The first time a child heard the story of Adam and Eve.
At the end of the first day of the Bible school they asked the children to share what they had learned. One tall blonde boy who was about ten said it was the first time he had heard the story of Adam and Eve. I was extremely surprised because this story seems so well known in the U.S. Ask anyone on the street here, even those with no religious upbringing at all, and they would recognize Adam and Eve as the first two people created by God.
The first time a handicapped child felt accepted.
During Bible school a young boy from a neighboring village stood out because of his handicaps. Both of his hands were deformed, missing the middle fingers, and he only had one leg and a stiff prosthetic leg that made him walk by dragging it awkwardly along. We were told that although he attended school, he spent much of his after school time in his impoverished home doing things alone because in their culture, those who are different are not readily accepted. I became his friend and it was marvelous to see that by the last day of the Bible school he was doing an odd skip around the field outside the church having a water fight with the other children.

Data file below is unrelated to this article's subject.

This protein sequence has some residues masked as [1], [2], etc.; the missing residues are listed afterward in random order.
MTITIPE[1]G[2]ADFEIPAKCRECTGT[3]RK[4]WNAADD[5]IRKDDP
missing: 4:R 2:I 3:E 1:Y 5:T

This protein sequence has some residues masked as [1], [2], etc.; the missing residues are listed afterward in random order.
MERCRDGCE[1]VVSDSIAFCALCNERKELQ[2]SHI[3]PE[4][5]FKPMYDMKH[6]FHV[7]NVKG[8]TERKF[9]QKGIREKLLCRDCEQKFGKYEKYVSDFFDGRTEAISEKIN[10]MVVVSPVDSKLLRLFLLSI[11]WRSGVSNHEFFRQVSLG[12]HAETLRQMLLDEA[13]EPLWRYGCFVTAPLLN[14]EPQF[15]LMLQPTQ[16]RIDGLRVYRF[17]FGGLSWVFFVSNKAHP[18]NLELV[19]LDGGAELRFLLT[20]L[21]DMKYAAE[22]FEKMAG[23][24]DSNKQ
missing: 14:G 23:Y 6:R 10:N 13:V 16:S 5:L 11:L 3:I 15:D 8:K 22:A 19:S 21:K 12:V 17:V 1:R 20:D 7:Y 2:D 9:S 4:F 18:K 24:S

How love bridges the language barrier.